Beyond Economics: Fears of Cultural Displacement Pushed the White Working Class to Trump

 I. Executive Summary

Perhaps the most contested question from the 2016 presidential election is what factors motivated white working-class voters to support Donald Trump over Hillary Clinton by a margin of roughly two to one. New analysis by PRRI and The Atlantic, based on surveys conducted before and after the 2016 election, developed a model to test a variety of potential factors influencing support for Trump among white working-class voters. The model identifies five significant independent predictors of support for Trump among white working-class voters. No other factors were significant at conventional levels.

Overall, the model demonstrates that besides partisanship, fears about immigrants and cultural displacement were more powerful factors than economic concerns in predicting support for Trump among white working-class voters. Moreover, the effects of economic concerns were complex—with economic fatalism predicting support for Trump, but economic hardship predicting support for Clinton.

  1. Identification with the Republican Party. Identifying as Republican, not surprisingly, was strongly predictive of Trump support. White working-class voters who identified as Republican were 11 times more likely to support Trump than those who did not identify as Republican. No other demographic attribute was significant.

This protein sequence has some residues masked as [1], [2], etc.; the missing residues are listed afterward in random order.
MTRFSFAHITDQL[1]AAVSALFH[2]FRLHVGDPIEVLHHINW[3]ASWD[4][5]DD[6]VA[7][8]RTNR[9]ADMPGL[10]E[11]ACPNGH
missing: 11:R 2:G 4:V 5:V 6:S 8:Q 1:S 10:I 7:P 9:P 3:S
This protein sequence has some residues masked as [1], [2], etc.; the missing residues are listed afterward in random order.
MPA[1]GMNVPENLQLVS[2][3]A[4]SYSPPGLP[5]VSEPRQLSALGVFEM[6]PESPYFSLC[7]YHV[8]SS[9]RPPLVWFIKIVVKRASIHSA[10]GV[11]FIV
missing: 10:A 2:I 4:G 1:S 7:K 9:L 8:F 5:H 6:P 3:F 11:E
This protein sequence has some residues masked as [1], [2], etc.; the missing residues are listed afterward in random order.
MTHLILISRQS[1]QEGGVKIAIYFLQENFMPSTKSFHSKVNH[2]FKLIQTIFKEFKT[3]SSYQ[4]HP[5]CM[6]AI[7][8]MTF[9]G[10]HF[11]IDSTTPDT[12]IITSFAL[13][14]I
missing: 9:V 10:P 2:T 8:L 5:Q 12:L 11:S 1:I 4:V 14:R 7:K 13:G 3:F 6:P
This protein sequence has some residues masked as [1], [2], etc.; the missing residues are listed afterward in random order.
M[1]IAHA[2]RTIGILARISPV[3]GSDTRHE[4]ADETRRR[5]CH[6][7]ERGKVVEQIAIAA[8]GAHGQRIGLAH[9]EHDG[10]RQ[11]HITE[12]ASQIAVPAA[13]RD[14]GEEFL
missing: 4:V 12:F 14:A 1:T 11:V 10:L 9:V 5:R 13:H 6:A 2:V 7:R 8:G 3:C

2. Fears about cultural displacement. White working-class voters who say they often feel like a stranger in their own land and who believe the U.S. needs protecting against foreign influence were 3.5 times more likely to favor Trump than those who did not share these concerns.
  3. Support for deporting immigrants living in the country illegally. White working-class voters who favored deporting immigrants living in the country illegally were 3.3 times more likely to express a preference for Trump than those who did not.
  4. Economic fatalism. White working-class voters who said that college education is a gamble were almost twice as likely to express a preference for Trump as those who said it was an important investment in the future.
  5. Economic hardship. Notably, while only marginally significant at conventional levels (P<0.1), being in fair or poor financial shape actually predicted support for Hillary Clinton among white working-class Americans, rather than support for Donald Trump. Those who reported being in fair or poor financial shape were 1.7 times more likely to support Clinton, compared to those who were in better financial shape.

 

 

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